The history and future of the anti-vaccination movement in the United States will be the focus at this week’s Wednesday Nite @ the Lab talk.
Malia Jones, assistant scientist at the Applied Population Laboratory at UW-Madison, will present a lecture titled “Increasing Numbers of Parents are Refusing to Vaccinate Their Kids: Should Public Health be Worried?” on Wednesday, Sept. 27 from 7 – 8:15 p.m. at the UW Biotechnology Center.
This talk will describe the recent history of the anti-vaccine movement in the United States, with a focus on California’s population of school-aged children and their parents. Epidemiology concepts such as infectivity and herd immunity will be discussed in the context of population-level vaccine coverage and the rise of vaccine refusals over time. We’ll look at the extent to which vaccine refusals are clustered in spatial locations such as schools and neighborhoods, and how herd immunity is affected by these spatial clusters of high-risk children. We will also look at which parents are the most likely to refuse vaccines and theories about why. Policy solutions to vaccine refusal will be discussed, including the recent changes to California’s vaccine policy and proposed changes to Wisconsin’s vaccine policy.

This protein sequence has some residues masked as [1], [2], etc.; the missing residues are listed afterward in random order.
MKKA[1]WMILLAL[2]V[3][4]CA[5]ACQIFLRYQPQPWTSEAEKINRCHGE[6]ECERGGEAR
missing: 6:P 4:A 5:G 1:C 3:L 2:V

Jones is a social epidemiologist with expertise in GIS methods. Her research focuses on the social and spatial determinants of health at the population level. She is especially interested in the social forces that lead to higher rates of chronic and infectious-disease outcomes among disadvantaged populations and how these forces are located in geographic space. Jones holds both doctoral and master’s degrees in public health and is skilled in advanced GIS and quantitative-analytic methods.
WN@tL is free and open to the public. It can also be viewed via live webcam at www.biotech.wisc.edu/webcams. Afterwards, the archived lecture will be available at www.biotech.wisc.edu/lectures/search.This entry was posted in Events, Health and Wellness and tagged community and environmental sociology by Ben. Bookmark the permalink.